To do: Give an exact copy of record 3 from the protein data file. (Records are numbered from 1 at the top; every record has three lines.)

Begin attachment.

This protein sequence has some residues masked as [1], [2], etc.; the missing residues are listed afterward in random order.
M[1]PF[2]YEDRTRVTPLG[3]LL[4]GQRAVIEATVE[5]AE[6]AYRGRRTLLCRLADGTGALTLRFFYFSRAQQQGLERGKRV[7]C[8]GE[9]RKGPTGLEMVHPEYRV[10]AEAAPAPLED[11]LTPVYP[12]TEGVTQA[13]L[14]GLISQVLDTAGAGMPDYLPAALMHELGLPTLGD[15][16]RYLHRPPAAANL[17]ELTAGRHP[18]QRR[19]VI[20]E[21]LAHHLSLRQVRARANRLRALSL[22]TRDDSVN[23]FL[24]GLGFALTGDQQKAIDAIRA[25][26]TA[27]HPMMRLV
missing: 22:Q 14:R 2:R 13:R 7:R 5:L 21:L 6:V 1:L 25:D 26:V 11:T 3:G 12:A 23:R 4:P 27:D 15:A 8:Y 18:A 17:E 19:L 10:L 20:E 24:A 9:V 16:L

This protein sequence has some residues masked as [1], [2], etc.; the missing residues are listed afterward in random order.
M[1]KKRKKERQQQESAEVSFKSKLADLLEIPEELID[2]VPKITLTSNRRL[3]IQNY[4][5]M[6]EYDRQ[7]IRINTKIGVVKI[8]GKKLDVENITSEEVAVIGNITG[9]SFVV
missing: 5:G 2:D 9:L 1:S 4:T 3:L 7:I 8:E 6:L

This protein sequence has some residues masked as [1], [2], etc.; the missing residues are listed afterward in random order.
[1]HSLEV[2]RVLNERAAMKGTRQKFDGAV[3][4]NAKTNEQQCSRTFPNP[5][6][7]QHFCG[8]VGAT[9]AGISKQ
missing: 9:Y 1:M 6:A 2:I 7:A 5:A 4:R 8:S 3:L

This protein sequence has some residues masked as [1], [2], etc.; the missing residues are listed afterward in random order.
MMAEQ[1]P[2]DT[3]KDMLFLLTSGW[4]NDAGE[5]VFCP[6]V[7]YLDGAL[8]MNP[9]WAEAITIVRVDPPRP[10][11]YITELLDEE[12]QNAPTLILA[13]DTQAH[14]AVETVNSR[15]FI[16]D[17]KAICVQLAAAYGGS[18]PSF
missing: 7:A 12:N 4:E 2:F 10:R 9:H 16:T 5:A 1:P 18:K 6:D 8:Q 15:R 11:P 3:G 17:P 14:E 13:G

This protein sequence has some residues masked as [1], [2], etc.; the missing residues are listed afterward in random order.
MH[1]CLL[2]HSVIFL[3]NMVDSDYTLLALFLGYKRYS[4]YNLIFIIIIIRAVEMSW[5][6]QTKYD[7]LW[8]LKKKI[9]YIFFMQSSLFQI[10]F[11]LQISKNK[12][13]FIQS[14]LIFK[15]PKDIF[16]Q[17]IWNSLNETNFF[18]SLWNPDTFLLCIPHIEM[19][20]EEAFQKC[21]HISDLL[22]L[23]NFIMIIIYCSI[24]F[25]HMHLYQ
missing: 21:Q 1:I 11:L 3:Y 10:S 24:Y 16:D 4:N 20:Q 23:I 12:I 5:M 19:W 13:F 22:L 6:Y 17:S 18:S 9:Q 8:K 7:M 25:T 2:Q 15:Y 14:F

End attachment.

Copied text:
This protein sequence has some residues masked as [1], [2], etc.; the missing residues are listed afterward in random order.
[1]HSLEV[2]RVLNERAAMKGTRQKFDGAV[3][4]NAKTNEQQCSRTFPNP[5][6][7]QHFCG[8]VGAT[9]AGISKQ
missing: 9:Y 1:M 6:A 2:I 7:A 5:A 4:R 8:S 3:L